“Love the LORD your God with all your heart and with all your soul and with all your mind.” (Matthew 22.37)
What does it mean to love God?
A few weeks before Christmas I got a call from a lady named LaVonne. She found my ministry online and asked me to call her back. I had never met her. I checked with my wife and she felt okay about it, so I called LaVonne.
I asked LaVonne what she needed. She said she just wanted me to pray for her. LaVonne was estranged from her family and she was alone. I asked her what I could pray for. She said she wanted to get home for Christmas. She wanted to drive from North Dakota to Montana.
I prayed for her and we hung up the phone. But I couldn’t shake the feeling that God wanted me to send her $200. This didn’t make sense. I didn’t know LaVonne. Would she really use the money to get home? She sounded perfectly fine, but I’d been fooled by people before. Given my uncertainty and the busyness of my schedule, I decided not to act: I would not send LaVonne $200.
Jeremiah 2.2 says: “I remember the devotion of your youth, how as a bride you loved me and followed me through the desert, through a land not sown.”
Notice we’re talking about devotion. What kind of devotion? Devotion of a bride. A bride who does what? Loves her groom. And what does that love cause her to do? Follow her groom through the desert, through a land not sown.
A land not sown means it shows no promise. There’s no apparent purpose, no fruit. It has no meaning. The reason hasn’t made itself known. You don’t understand why you’re there. You see, the desert isn’t just a place, it’s also a season, and it’s also a decision. Sometimes we don’t understand why we’re called to a place, a season, or a decision.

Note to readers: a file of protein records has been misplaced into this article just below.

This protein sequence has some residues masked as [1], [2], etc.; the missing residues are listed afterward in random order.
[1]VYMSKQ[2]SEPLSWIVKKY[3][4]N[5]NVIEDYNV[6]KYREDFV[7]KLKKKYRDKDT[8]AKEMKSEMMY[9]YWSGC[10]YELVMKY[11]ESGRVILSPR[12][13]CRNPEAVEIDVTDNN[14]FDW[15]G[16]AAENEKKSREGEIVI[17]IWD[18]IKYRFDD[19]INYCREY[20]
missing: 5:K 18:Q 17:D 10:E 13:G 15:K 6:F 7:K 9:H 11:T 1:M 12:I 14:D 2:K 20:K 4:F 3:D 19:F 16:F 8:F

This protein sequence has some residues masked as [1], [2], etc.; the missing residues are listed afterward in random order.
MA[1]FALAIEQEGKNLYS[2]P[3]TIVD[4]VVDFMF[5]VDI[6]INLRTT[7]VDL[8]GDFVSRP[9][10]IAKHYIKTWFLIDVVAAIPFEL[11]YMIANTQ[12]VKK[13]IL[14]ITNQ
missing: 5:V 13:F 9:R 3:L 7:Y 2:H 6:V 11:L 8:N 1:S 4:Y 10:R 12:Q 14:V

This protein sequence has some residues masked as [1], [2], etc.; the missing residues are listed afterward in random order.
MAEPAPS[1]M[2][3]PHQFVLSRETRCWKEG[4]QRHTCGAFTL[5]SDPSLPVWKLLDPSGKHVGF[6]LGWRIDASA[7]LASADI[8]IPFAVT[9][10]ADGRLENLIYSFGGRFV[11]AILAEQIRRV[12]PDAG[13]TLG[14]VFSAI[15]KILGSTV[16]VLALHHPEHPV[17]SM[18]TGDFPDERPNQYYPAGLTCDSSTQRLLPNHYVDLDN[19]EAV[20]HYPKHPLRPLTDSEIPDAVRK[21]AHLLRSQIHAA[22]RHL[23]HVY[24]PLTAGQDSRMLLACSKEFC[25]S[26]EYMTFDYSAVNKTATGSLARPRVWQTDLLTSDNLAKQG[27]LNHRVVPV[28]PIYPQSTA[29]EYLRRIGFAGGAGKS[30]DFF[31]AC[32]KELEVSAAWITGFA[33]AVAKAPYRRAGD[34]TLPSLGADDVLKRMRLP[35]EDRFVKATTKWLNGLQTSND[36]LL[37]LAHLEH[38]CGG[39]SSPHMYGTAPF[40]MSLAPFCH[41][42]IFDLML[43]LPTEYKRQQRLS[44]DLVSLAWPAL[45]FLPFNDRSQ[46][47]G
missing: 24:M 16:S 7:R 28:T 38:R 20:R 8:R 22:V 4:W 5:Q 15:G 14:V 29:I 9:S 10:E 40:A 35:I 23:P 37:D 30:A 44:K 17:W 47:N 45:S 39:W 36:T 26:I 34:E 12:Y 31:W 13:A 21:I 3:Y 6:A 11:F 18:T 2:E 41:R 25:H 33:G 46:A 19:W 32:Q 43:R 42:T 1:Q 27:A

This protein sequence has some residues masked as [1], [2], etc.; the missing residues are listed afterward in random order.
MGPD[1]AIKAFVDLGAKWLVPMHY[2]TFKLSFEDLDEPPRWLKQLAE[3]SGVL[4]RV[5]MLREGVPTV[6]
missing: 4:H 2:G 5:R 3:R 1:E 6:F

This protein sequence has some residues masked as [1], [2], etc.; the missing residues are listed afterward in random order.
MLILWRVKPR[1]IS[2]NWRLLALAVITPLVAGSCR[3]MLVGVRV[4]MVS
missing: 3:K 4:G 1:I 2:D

But despite this lack of purpose, we’re still called to follow. That’s what you do in a loving relationship—you trust. And because you trust, you follow. Israel followed God because she loved Him. She trusted God because He was her lover. We’re called to do the same.
But God’s not just our lover; He’s also our LORD.
There’s an interesting name for God in Gen. 31.42. Jacob names God by saying, “the God of my father, the God of Abraham and the Fear of Isaac.”
Now, follow me. “The God of my father.” Who’s that? Well it’s Jacob talking and Isaac is his father, so it’s like saying “the God of Isaac.”
Next, “the God of Abraham.” Who’s Abraham? He’s Jacob’s grandfather, the father of Isaac.
And finally, “the Fear of Isaac.” What does this mean? Well, in Gen. 31.53, this language appears again, “So Jacob took an oath in the name of the Fear of his father Isaac.”
This is very interesting. God is being named “the Fear of Isaac,” not once but twice. But why? Why would God be called the Fear of Isaac? To fear God is to reverence, respect, and honor Him because of who He is. Remember the story of Abraham and Isaac? (Gen. 22.1-19)
God asked Abraham to sacrifice his son Isaac to him. Although Abraham loved his son, he decided to obey God. Abraham packed up wood for the altar and his knife, and he brought his son with him to the mountain.
Isaac asked his dad what they would sacrifice. Abraham said God would provide. At the top of the mountain, Abraham bound his son and piled him on top of the wood. Just as he was about to slay Isaac, an angel appeared and said, ”Stop!” and he showed Abraham a ram in the bushes. And the angel said that because Abraham did not withhold even his son from God, then God would bless him.
Now imagine Isaac in this experience. What has he learned about God? With one word, God could have slayed him. But with one word, God spared him. That word overpowered a father’s love for his son. Now that’s a God to reverence, respect, and honor because He’s LORD. He’s the Fear of Isaac.
Well, Christmas came and went. I got a voicemail from LaVonne. I called her back.
“Did you get home for Christmas?” I asked.
“Well, no,” said LaVonne. “I didn’t have enough money.”
“Oh,” I sighed. “How much would it have been?”
“$200,” she answered.
Loving God means obeying Him out of reverent trust, even when we don’t understand.